I’m doing a marketing makeover on John’s website. He’s running a vacation property website, renting out his modern Toronto house. John tells me he’s got a great Google ranking but his site isn’t converting visitors to customers. (I’m listening to Brian Reitzell’s Interpolating Moonlight Sonata while I work). So hold onto your crack pipes, here are my top 6 tips for turning this website around…
1. This is a sales website, start selling the second your customer arrives.
So, the domain name gives me a lot of information and positions this rental as a premium spot, (TorontoPremiumVacationRental.com), that’s great. I hit the page and see a beautiful Toronto skyline, I’m looking forward to my visit. Then, after a second or two, I get a pop-up image gallery. I’m shown 2 images and a link to see more. And there’s a big headline with “Stanley’s Park from $350 a night”.
So at this point a lot of people are going to evaluate whether to invest more time digging deeper into your site, or bail and follow the next link on Google, or wherever they came from. That means you need to start selling what you’ve got right away, don’t expect your visitors to do the work for you, they’re going to take the path of least resistance.
Put yourself in your customer’s shoes, you are an expert in what you’re selling, they aren’t.
I’m trying to put myself in the shoes of your customers. Are they travelling to Toronto on business or for a holiday? Are they Canadian or coming from overseas?
One thing is certain, they likely don’t know Toronto and the rental market anywhere near as well as you do. They don’t know the geography, the good parts, the bad parts, they don’t know the general standards and they don’t know the prices. So it’s our job to help educate them and position this property, so they can feel good about that $350 price tag.
On its own $350 means nothing. You’re not selling a commodity here, but if all you do is present a price, that’s what people will do, evaluate you against the last price they saw. And the last thing you want to do is compete on price.
Is your customer going to have any clue where or what “Stanley’s Park” is? Most people would struggle to point out where Toronto itself is on a map. (Or any other destination – don’t take it personally Toronto, you’re great.)
In just a few sentences I’d want to see a summary on your homepage that persuades me to invest my time digging deeper. Start with the basics, we can expand once they’re hooked…
- What type of person rents this type of property? Acknowledge their taste and beliefs and standards.
- What are the key attractions in the immediate area that are most convenient for your guests? Do most of your guest come for the business centre, or the theatre, or family holidays or…?
- And how can we position your property so that $350 has some tangible meaning right from the start?
Without digging deeper into your data, here’s an imaginary example of how that might look.
Premium Vacation Rental Property In The Heart of Down Town Toronto
If you’re the type of person who demands premium accommodation in a private setting, this is your home away from home. Whether you’re visiting Toronto for work or play we are located within a 10 minute walk of the Direct Energy Exhibition Centre, the Entertainment District and the beautiful bay front. This 2 bedroom, 2 bathroom property sleeps 4 adults in 5 star luxury from $350 a night. Take a look inside…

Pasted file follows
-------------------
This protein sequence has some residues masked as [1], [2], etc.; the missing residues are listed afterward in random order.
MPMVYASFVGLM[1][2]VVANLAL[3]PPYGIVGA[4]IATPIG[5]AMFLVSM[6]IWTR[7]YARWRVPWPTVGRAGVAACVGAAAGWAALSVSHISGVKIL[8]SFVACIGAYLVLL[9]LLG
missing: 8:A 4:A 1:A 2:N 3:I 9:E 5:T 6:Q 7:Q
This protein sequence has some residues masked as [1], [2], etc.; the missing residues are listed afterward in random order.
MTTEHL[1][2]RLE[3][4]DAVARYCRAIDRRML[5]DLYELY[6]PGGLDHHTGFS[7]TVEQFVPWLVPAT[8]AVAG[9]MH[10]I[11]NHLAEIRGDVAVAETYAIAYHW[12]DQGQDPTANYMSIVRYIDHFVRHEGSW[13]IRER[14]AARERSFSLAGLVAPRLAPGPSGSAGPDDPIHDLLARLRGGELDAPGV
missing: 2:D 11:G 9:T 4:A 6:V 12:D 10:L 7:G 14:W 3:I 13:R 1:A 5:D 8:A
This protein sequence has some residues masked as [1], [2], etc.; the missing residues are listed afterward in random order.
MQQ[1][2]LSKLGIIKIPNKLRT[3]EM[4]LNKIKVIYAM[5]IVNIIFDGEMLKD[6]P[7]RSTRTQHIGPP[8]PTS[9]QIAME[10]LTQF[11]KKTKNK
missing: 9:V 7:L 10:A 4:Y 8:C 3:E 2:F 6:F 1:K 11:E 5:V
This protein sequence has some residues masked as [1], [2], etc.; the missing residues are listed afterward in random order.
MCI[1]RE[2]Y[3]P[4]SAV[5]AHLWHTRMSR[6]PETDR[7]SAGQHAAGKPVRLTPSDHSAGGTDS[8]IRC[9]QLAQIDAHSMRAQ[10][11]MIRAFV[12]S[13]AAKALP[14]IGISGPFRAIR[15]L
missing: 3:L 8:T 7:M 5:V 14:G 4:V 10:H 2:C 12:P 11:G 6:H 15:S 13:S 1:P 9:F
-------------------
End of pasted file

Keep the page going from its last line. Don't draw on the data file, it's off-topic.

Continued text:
Action: Your website exists to sell the value that you’re offering. So start selling right away. Every step sells the next one and gets your customer to invest more time in learning about you. Your headline sells your sub-header, your sub-header sells your introduction, which sells your gallery, which sells…. It’s up to us to do the hard work so that your customer sinks into that flow.
2. Show and tell.
You have a reasonably large gallery of well-sized (big) images. This is great. But the gallery didn’t work properly for me on fullscreen and I tested it in two different browsers. (No technical bells and whistles should get in the way of delivering fundamentals like images when there are sales at stake).
The photography is excellent. The apartment looks clean, spacious, modern, light and airy. The shots are well staged and the rooms well dressed, all superb.
However, the images seem over compressed to me. It’s always a balancing act between having compressed images that are fast loading over clearer, more beautiful images. These are too compressed for my liking, which is compromising the quality of the image and the impression it communicates. This is a premium property and you’re not forcing these images on people unnecessarily. They are choosing to browse the gallery to see how cool your property is, so do the great images justice.
Action: Re-upload your images with less compression for a higher quality feel. Use a more robust image gallery plugin that works properly in all browsers.
3. Don’t make your website into a puzzle.
OK, I’ve finished browsing your lovely pictures, but now what? I’m left totally hanging. There’s nothing to scroll down to, there’s no obvious next step. I have to read the navigation and make a decision as to where to go next.
Whenever possible avoid forcing your customer to make decisions or think about anything unnecessary. It’s your job to take them by the hand and lead them through this process in a smooth, effortless manner.
If I were doing a vacation rental site, I’d likely have the vast majority of my information on a single page. One section flowing into the next. Is there really any need to make a user click on 8 different pages to say what you need to say about one property?
Action: Consolidate your sales process into as few pages as possible. Increase the flow, minimise the decision making. Never leave your customer at the end of a page without giving them a clear next step to take. Don’t make your sales process into a puzzle they must solve. They won’t.